<P data-associrn="42858"></P> <P>‘The thing to remember,’ my father, Gordon, says increasingly often now, ‘is that we’re in the housing market.’</P> <P>We smile and nod: me, my mother, my brother Titus, and my other brother, Max.</P> <P>&nbsp;‘Before’ &#8211; Gordon waves to his right like the past lies there &#8211; ‘we were locked out. But now’ &#8211; he makes one of his hands into a fist to emphasise how lucky we are, to be living in a time where we no longer stand stuck outside the fist but are crouched deep within it &#8211; ‘we are in the housing market.’</P> <P data-associrn="539316"></P> <P>‘Shut up,’ our neighbours the Heatleys shout. They live at <EM>Modern world</EM>, the L. Budd place. They have lamps but nowhere to sit. None of us has a door except the Lockes, who live in <EM>Studio</EM>. ‘We’re trying to read here,’ Mr Heatley says. The Heatleys have something to read besides the exhibition labels all of the rest of us have. All of the Heatleys, even the toddler Heatley, are lined up in front of the posters with the disjointed text about loans, interest rates, and repayments on their wall. Most of them have their hands behind their backs, and now all of them have turned away from their screenprint and acrylic polymer on four sheets of paper to stare at us.</P> <P>‘Sorry,’ my father says.</P> <P>‘We’re trying to read,’ Mr Heatley says, as the whole family turns back to the posters.</P> <P>We don’t have posters on our wall, and our exhibition label isn’t close enough for us to read. Instead of reading, we listen to Gordon tell us how lucky we are to be in the housing market. We may not have anything to read, but we have <EM>Mural for a contemporary house (no. 4)</EM>. What we have is: oil, acrylic, and pencil on canvas, on upholstered wood and metal stand &#8211; all of it is ours. The government said so, when they drew our numbers out of the national lottery, on television. </P> <P>‘Check them again,’ my mother had said. </P> <P>We were watching in Aotea Square in Queen Street on the big screens the Ministry of Social Housing had put up. There were several properties up that night &#8211; the kiwi house at Auckland Zoo, the shark tunnel at Kelly Tarlton’s &#8211; and not just places with animals either. There was a housing crisis; all of us were feeling it. But then there was a solution to that housing crisis. Hundreds of uninhabited places, and a lottery for everyone who needed a place to live.</P> <P>It is possible that I’m not the only one in my family who expected to stay in Auckland. When my mother said, ‘Check them again,’ it is possible that it wasn’t because she couldn’t believe our luck. <EM>Mural for a contemporary house (no. 4)</EM> is not the largest place in the <EM>Open Home</EM> Multi-Unit Housing Development. That would be <EM>Studio</EM>, and that would be where the Lockes live. When Gordon catches us looking at <EM>Studio</EM>, he says in a cheerful way things like, ‘Look at the ceiling. They can’t even stand up,’ and he’ll stand up taller. ‘We have all the height in the world.’ Which is true, because our place doesn’t have a roof, but is not true because the Museum of New Zealand Te Papa Tongarewa does have a roof, and our place is inside Te Papa. </P> <P data-associrn="1527867"></P> <P>Sometimes, like tonight, when I’m walking back through the other galleries from brushing my teeth in the bathrooms on our floor, I think how sad it is that there will never be another exhibition here, but then I remember that we are in the market and not locked out, and that the properties get to stay and not go back into storage. On nights like this I walk past the families at ‘House Alterations’ and give a cheery ‘Night!’ and they reply in the same way, and we are all happy except the Heatleys, who are trying to read and usually say, ‘Shut up.’ Tonight &#8211; and not for the first time &#8211; I’m not even sure they are reading. I think they might just be showing off.</P> <P>The next morning my father is going to another job interview.</P> </P><P data-associrn="1227022"></P> <P>‘Looking good, Gordon,’ Mrs Bennet says from over at <EM>Gesamtkunsthandwerk</EM>.</P> <P>Both her grandchildren have already gone to crèche, and she is hanging a towel over the back of a chair and shaking out the kids’ sleeping bags &#8211; Mrs Bennet has a lot of room. No one is sure why <EM>Gesamtkunsthandwerk</EM> is one unit but ‘House Alterations’ is six. There is a label for each one of the pieces of ‘House Alterations’. There is a label for each one of the pieces in <EM>Gesamtkunsthandwerk</EM>. But six families live at ‘House Alterations’, and Mrs Bennet and her grandchildren are the only ones who live in <EM>Gesamtkunsthandwerk</EM>.</P> <P>Mrs Bennet doesn’t like to talk about it. It’s possible that she feels blessed and can’t abide any talk above thanks. It’s also possible she’s scared that if the people at ‘House Alterations’ keep complaining, it will draw attention to her situation, and the ministry will move another four families into the stage that <EM>Gesamtkunsthandwerk</EM> sits on.</P> <P data-associrn="651081"></P> <P>‘The people at “House Alterations” better not kick up a stink,’ is what Mrs Freeth, at <EM>The house at night</EM>, says. They’ve been writing letters and making phone calls, which she can abide, but they better not kick up a stink; no one likes anyone who’s ungrateful enough to make a scene. Mrs Freeth plays bridge with Mrs Bennet when the children are all asleep.&nbsp;</P> <P>‘Right,’ says Gordon. Walking about. Standing up tall. ‘Right.’</P> <P>My father has a job interview at an electronics store in Tory Street. He doesn’t know much about electronics, but he’s been researching in preparation for the job interview. He’s been watching the staff in the gift shop at their computers as he walks past. Not loitering. I’m probably not the only one who thinks the situation is awkward enough without us hanging around making friends with the people who work here. He’s been walking past, taking in everything he can. Sometimes he’ll stop on the pretence of looking at some of the gifts, but it’s only to get a better angle, and he doesn’t stop for long.</P> <P>My mother has been helping too. Out of the blue she’s been saying things like, ‘Can you talk about a time when you were stressed and how you overcame that stress?’ And, ‘Describe how you would handle the situation if you met resistance when introducing a new idea or policy to a team or work group.’</P> <P>‘What’s your greatest weakness?’ my mother shouts after him as he leaves the gallery. Gordon replies that he is passionate about electronics, perhaps too passionate; perhaps he works too hard sometimes. All of our neighbours applaud. Even the Heatleys clap and say, ‘Good luck, Gordon.’ </P> <P>When he is gone, I turn around, and I can see Stephie Locke peering out the window on the top floor of <EM>Studio</EM>. She is stomach down, and when she catches my eye she pretends to be picking at her arm. We have never talked to each other. It’s nearly time for her to leave. She has a 10 o’clock art studio. Along with studio projects, media workshops, and critical dialogue, at art school there are gallery visits. Stephie Locke dropped her timetable near the big water ball in the foyer at the beginning of the year. So I know this week is crit week. I don’t know for sure, but I’m probably not the only one who thinks we are probably the same age. </P> <P>‘It’s almost time for you to go to work,’ my mother says. </P> <P>‘If I had a job,’ I reply, and we laugh as we get my brothers ready for school. </P> <P>Everyone who doesn’t have a job is getting everyone who goes to school ready. It’s a hive of activity. It’s one of the busiest times of the day. Te Papa opens at 10AM, so once the kids leave for school on the walking bus, we tidy up. It doesn’t take long, because there is a clear-desk policy at the <EM>Open Home</EM> Multi-Unit Housing Development, and none of us, except the Lockes, have anywhere to put anything. Mrs Bennet has a drawer. But it’s not very big. </P> <P>‘We are minimalists,’ Mrs Freeth said to us all once, after she read it in a magazine.</P> <P>We are not minimalists; we have a lot of stuff. Just not in the place we live. Our stuff is in other parts of the museum. I keep Titus’s and Max’s clean socks in a drawer in the Inspiration Station. Sometimes they’re not there when I go to get them, but socks are cheap. Our swimming togs and towels are under a soldier on Chunuk Bair. People want to see the art, not us or our stuff, so we tidy up and leave, and it becomes the <EM>Open Home</EM> exhibition again.</P> <P>Generally I spend the day visiting our stuff and moving our stuff and, when that’s done, looking out for anything that’s new. Sometimes there are things on in the marae; sometimes you can follow people round who talk loudly about what they think of New Zealand and the things on display. The museum is big and dry and warm in winter and cool in summer. You can go anywhere in the museum. That’s what I say to people who ask. No one asks, not really. The First World War, the Springbok Tour, the beginning of the planet. </P> <P>I like to walk around under the bones of the big whale. Because it’s epic, and I kind of feel like maybe that is what is waiting for me somewhere else. I’ve made 976 squids in Build a Squid but they don’t count toward much, even though one of them has travelled 12,608 kilometres. When it’s not too busy, I find all my squids and make them spin on the screen one at a time and redesign their mantles. The colossal squid makes people go ‘Wow!’ while I play quietly with my shoal and think about how maybe one day I might go to art school and make squids that count toward something. </P> <P>Gordon doesn’t get the job. He says there’s still hope, and I can’t be sure but I am probably not the only one at <EM>Mural for a contemporary house (no. 4)</EM> who realises there really is no hope, and we can be pretty sure that he will not get a job at the electronics store. In Auckland, my father worked in a factory that made hydrophobic polyols, and then he didn’t. The person at WINZ sends him for a lot of job interviews for customer service positions. It doesn’t seem that there are any factories in Wellington. What really needs to happen is that I need to get a job, but I just can’t quite stomach it yet. I can’t quite let go of the idea that maybe if I just hold on, something epic will happen. Like the whale. </P> <P data-associrn="38486"></P> <P data-associrn="42672"></P> <P data-associrn="36012"></P> <P>After Te Papa is closed, and we are all back at our <EM>Open Home</EM> units, someone from the Ministry of Social Housing arrives. He has a cell phone and a notebook. He is here to see the people at ‘House Alterations’. Not everyone from ‘House Alterations’ is home from work yet, but Mrs Bach and baby Jane from <EM>Elongation</EM> are there, and Nikki from <EM>Glow</EM>, Amy from <EM>Focus</EM> &#8211; actually, all the women of ‘House Alterations’ are there. The housing representative is new and hasn’t seen ‘House Alterations’ before. Hasn’t been to this place at all. The problem is there isn’t enough room. He sees it straight away, but that’s not what the ministry wants the people at ‘House Alterations’ to see, so he says, ‘It’s great what you’ve done with it.’ We aren’t allowed to do anything with our places, so I figure he means, <EM>not destroyed them</EM>. ‘It’s great you haven’t destroyed them,’ he says.&nbsp;</P> <P>The women of ‘House Alterations’ are very polite, because he will report back to the people at the ministry, and the last thing you want to be is ungrateful. We all watch. There’s nothing to read. Even the Heatleys are watching the housing representative ask the women of ‘House Alterations’ what the problem appears to be.</P> <P>The immediate issue is that there are fifteen people living in an area about one metre by four. But they are warm when it is cold and dry when it’s raining, and they are in the housing market, and they really have nowhere else to go, so they are polite, and the housing representative nods. And right at that moment Stephie Locke comes home, and she has pink hair, and I am sure that on another day we would have been friends.</P> <P>She walks past ‘House Alterations’ and doesn’t look at anyone. We are all looking, but she doesn’t lift her eyes from the ground. She walks past, and when she gets to <EM>Studio</EM> she throws her bag up and then climbs the stairs to the door, and she has to duck down to get into it, and for the first time I see it isn’t the room that makes her different, that makes her able. <EM>Studio</EM> has room but not much; it’s scaled down. No, Stephie Locke holds herself like a person who has walls. It’s the privacy that makes her an artist. The rest of us are hanging in the wind, but she closes the door on it all &#8211; the women of ‘House Alterations’ and the representative and the Heatleys and us &#8211; so she can make her art in peace.</P> <P>The housing representative leaves and returns quickly with a representative from Children and Future Services, who says that some of the babies will have to go. It makes sense immediately, but not fully, not in the heart of it. The women who live at ‘House Alterations’ look at each other and are polite, some of them through tears. There’s a noise and we all turn to see what it is and it is the door to <EM>Studio</EM> opening and it is Stephie Locke trying to leave and Mr and Mrs Locke trying to pull her back and it is all of the Lockes shouting at Stephie to stay and Stephie saying nothing but fighting them off and when she does fight them off and climbs down the stairs the noise is just her parents shouting and then it is quiet as they close the door.</P> <P>Stephie walks up to ‘House Alterations’, her eyes straight at the eyes of the woman from Children and Future Services. When she is very close she shouts at the representative, who looks at her, confused; looks behind her back so everyone knows this is a private conversation she is having with the women of ‘House Alterations’ in the privacy of their home which has no walls and is in the middle of a museum.</P> <P>‘Which babies?’ Stephie asks, leaning forward lightly, like she is about to run. ‘Which babies will have to go?’</P> <P>The Children and Future representative still says nothing.</P> <P>‘This one?’ Stephie grabs one of the babies from one of the mothers. ‘This one?’ She doesn’t have to grab this next one; Mary hands it to her. Stephie rounds up three of the toddlers, and their mums tell them to go. Stephie walks and carries the babies over to Studio. She puts down the babies and boosts the small walkers up onto the first step. And all the time she is shouting, ‘There’s no problem now.’ She repeats it over and over until it sounds like song. ‘<EM>There’s no problem now</EM>.’ The Children and Future representative shrugs and says something like, ‘This isn’t over,’ but she has to say it loudly because Stephie is shouting louder and louder as the children climb the steps, and she climbs the steps behind them carrying the two babies who don’t walk. And when everyone applauds and shouts and woohoos, I think, this, this is the art that means something, and as we all keep shouting and the two representatives leave, I think that we are all making this art with Stephie. I am making this art. </P> <P>&nbsp;</P>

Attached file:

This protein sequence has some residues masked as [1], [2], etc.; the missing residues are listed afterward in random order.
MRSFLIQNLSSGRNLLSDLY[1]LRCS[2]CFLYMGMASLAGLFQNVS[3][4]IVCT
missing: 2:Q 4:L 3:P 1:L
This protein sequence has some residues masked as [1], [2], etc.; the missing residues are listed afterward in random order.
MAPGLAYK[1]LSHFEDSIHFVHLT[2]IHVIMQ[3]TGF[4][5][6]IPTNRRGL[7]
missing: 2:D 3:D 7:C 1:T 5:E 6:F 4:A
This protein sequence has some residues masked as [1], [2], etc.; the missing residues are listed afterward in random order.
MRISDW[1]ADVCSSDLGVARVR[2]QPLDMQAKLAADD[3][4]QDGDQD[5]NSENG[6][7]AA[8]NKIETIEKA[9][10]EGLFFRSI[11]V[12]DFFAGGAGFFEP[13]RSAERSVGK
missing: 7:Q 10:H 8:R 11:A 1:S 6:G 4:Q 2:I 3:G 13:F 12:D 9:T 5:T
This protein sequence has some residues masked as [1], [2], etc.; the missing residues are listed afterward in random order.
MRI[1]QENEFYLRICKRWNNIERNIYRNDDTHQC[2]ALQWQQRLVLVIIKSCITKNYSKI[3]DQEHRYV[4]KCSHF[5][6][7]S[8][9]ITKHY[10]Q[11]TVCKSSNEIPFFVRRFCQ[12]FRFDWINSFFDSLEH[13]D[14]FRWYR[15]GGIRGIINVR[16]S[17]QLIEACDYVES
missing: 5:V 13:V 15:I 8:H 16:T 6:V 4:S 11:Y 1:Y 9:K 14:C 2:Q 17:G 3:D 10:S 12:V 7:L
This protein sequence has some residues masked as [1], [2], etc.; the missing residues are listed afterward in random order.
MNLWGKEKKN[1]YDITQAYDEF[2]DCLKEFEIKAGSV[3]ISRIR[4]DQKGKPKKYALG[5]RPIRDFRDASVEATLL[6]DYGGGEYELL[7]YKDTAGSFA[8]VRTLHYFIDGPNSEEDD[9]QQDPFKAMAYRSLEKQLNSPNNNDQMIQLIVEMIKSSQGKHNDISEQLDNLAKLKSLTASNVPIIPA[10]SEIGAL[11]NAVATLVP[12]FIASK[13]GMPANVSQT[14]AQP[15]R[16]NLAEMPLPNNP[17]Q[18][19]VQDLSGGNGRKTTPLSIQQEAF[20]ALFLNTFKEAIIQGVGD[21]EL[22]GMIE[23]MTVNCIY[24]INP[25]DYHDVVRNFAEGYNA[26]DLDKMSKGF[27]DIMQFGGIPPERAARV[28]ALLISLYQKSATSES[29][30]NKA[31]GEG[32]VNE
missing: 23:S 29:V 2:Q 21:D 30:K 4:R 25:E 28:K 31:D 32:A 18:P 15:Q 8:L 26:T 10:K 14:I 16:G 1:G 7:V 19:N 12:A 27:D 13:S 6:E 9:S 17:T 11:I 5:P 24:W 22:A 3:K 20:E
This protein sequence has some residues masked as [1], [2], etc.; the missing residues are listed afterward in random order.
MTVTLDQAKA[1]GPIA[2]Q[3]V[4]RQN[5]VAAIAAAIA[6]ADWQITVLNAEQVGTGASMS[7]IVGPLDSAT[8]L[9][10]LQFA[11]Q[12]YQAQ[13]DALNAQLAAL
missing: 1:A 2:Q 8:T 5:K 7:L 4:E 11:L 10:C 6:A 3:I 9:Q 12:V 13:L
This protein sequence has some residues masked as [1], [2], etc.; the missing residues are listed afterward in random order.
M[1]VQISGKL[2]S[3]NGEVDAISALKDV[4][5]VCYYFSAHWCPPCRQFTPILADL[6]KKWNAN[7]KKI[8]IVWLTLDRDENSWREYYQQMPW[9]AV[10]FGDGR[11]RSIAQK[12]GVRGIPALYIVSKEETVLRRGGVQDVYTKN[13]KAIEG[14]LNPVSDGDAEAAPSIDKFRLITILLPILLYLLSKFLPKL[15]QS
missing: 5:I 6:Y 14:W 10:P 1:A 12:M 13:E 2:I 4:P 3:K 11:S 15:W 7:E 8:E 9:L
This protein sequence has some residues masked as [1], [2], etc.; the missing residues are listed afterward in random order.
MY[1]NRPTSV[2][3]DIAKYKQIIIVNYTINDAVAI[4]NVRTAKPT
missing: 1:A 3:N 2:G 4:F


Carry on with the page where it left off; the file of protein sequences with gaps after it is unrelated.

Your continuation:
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Julian Dashper, Mural for a contemporary house (no. 4), 1988, oil acrylic and pencil on stretched canvas with upholstered backing,
Purchased 1990.
Full object info is available on collections.tepapa.govt.nz

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Derrick Cherrie, Studio, 2001, Galvanised steel, cedar, aluminium, copper, plywood,,
Purchased 2001.
Full object info is available on collections.tepapa.govt.nz

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Neil Dawson, Focus. From the series: House Alterations, 1978, painted wood,
Purchased 1993 with New Zealand Lottery Grants Board funds.
Full object info is available on collections.tepapa.govt.nz

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Martino Gamper, and Francis Upritchard, Gesamtkunsthandwerk, 2011, wood, Formica, ceramic, bronze, metal alloy, semi precious stones; inlaid design, casting, turning, throwing,
Purchased 2011.
Full object info is available on collections.tepapa.govt.nz

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Neil Dawson, Glow. From the series: House Alterations, 1978, painted metal,
Purchased 1993 with New Zealand Lottery Grants Board funds.
Full object info is available on collections.tepapa.govt.nz

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Neil Dawson, Elongation. From the series: House Alterations, 1978, painted wood,
Purchased 1993 with New Zealand Lottery Grants Board funds.
Full object info is available on collections.tepapa.govt.nz

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Marie Shannon, The house at night, 1991, toned black and white photograph, gelatin silver print,
Purchased 2004.
Full object info is available on collections.tepapa.govt.nz

Neil Dawson, ‘House Alterations’, 1978

Neil Dawson, ‘House Alterations’, 1978